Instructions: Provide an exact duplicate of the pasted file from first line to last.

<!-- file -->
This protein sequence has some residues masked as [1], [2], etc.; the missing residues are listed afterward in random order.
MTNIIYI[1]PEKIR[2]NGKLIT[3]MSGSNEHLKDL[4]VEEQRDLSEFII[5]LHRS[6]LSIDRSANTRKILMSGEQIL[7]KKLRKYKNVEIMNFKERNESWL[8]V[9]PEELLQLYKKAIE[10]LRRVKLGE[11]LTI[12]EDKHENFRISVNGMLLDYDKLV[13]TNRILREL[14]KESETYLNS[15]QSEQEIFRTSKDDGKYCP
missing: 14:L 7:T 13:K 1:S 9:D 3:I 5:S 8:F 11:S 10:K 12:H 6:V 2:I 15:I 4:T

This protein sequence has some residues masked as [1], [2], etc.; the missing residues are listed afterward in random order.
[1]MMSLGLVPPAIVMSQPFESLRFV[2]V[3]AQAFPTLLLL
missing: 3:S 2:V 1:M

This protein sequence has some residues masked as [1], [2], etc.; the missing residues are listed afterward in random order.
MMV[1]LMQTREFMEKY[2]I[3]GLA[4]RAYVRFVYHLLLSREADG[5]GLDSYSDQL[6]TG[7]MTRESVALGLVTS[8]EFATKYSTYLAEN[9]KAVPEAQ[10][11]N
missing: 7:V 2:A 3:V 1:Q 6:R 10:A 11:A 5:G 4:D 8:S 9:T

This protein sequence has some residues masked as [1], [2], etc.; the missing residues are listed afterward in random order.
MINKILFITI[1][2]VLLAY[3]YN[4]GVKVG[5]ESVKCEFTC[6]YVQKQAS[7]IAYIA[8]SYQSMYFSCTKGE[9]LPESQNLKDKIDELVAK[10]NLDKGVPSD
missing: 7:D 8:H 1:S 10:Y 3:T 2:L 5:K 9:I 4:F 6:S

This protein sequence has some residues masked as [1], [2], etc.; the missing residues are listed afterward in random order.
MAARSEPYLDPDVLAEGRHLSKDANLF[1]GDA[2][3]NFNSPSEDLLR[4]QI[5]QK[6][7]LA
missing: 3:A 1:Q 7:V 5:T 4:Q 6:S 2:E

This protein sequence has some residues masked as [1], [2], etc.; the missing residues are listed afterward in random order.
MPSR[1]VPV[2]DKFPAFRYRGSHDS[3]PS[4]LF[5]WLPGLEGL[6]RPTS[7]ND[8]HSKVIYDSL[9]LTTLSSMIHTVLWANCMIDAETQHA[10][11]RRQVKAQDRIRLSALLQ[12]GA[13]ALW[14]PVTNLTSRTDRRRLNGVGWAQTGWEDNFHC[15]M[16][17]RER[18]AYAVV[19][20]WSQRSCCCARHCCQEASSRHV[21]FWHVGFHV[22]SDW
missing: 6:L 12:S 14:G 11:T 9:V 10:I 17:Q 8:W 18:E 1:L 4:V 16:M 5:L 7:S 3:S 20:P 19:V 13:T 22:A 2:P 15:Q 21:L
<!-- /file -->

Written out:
This protein sequence has some residues masked as [1], [2], etc.; the missing residues are listed afterward in random order.
MTNIIYI[1]PEKIR[2]NGKLIT[3]MSGSNEHLKDL[4]VEEQRDLSEFII[5]LHRS[6]LSIDRSANTRKILMSGEQIL[7]KKLRKYKNVEIMNFKERNESWL[8]V[9]PEELLQLYKKAIE[10]LRRVKLGE[11]LTI[12]EDKHENFRISVNGMLLDYDKLV[13]TNRILREL[14]KESETYLNS[15]QSEQEIFRTSKDDGKYCP
missing: 14:L 7:T 13:K 1:S 9:D 3:I 5:S 8:F 11:S 10:K 12:H 6:V 2:I 15:I 4:T

This protein sequence has some residues masked as [1], [2], etc.; the missing residues are listed afterward in random order.
[1]MMSLGLVPPAIVMSQPFESLRFV[2]V[3]AQAFPTLLLL
missing: 3:S 2:V 1:M

This protein sequence has some residues masked as [1], [2], etc.; the missing residues are listed afterward in random order.
MMV[1]LMQTREFMEKY[2]I[3]GLA[4]RAYVRFVYHLLLSREADG[5]GLDSYSDQL[6]TG[7]MTRESVALGLVTS[8]EFATKYSTYLAEN[9]KAVPEAQ[10][11]N
missing: 7:V 2:A 3:V 1:Q 6:R 10:A 11:A 5:G 4:D 8:S 9:T

This protein sequence has some residues masked as [1], [2], etc.; the missing residues are listed afterward in random order.
MINKILFITI[1][2]VLLAY[3]YN[4]GVKVG[5]ESVKCEFTC[6]YVQKQAS[7]IAYIA[8]SYQSMYFSCTKGE[9]LPESQNLKDKIDELVAK[10]NLDKGVPSD
missing: 7:D 8:H 1:S 10:Y 3:T 2:L 5:K 9:I 4:F 6:S

This protein sequence has some residues masked as [1], [2], etc.; the missing residues are listed afterward in random order.
MAARSEPYLDPDVLAEGRHLSKDANLF[1]GDA[2][3]NFNSPSEDLLR[4]QI[5]QK[6][7]LA
missing: 3:A 1:Q 7:V 5:T 4:Q 6:S 2:E

This protein sequence has some residues masked as [1], [2], etc.; the missing residues are listed afterward in random order.
MPSR[1]VPV[2]DKFPAFRYRGSHDS[3]PS[4]LF[5]WLPGLEGL[6]RPTS[7]ND[8]HSKVIYDSL[9]LTTLSSMIHTVLWANCMIDAETQHA[10][11]RRQVKAQDRIRLSALLQ[12]GA[13]ALW[14]PVTNLTSRTDRRRLNGVGWAQTGWEDNFHC[15]M[16][17]RER[18]AYAVV[19][20]WSQRSCCCARHCCQEASSRHV[21]FWHVGFHV[22]SDW
missing: 6:L 12:S 14:G 11:T 9:V 10:I 17:Q 8:W 18:E 1:L 4:V 16:M 5:L 7:S 3:S 20:P 19:V 13:T 22:A 2:P 15:Q 21:L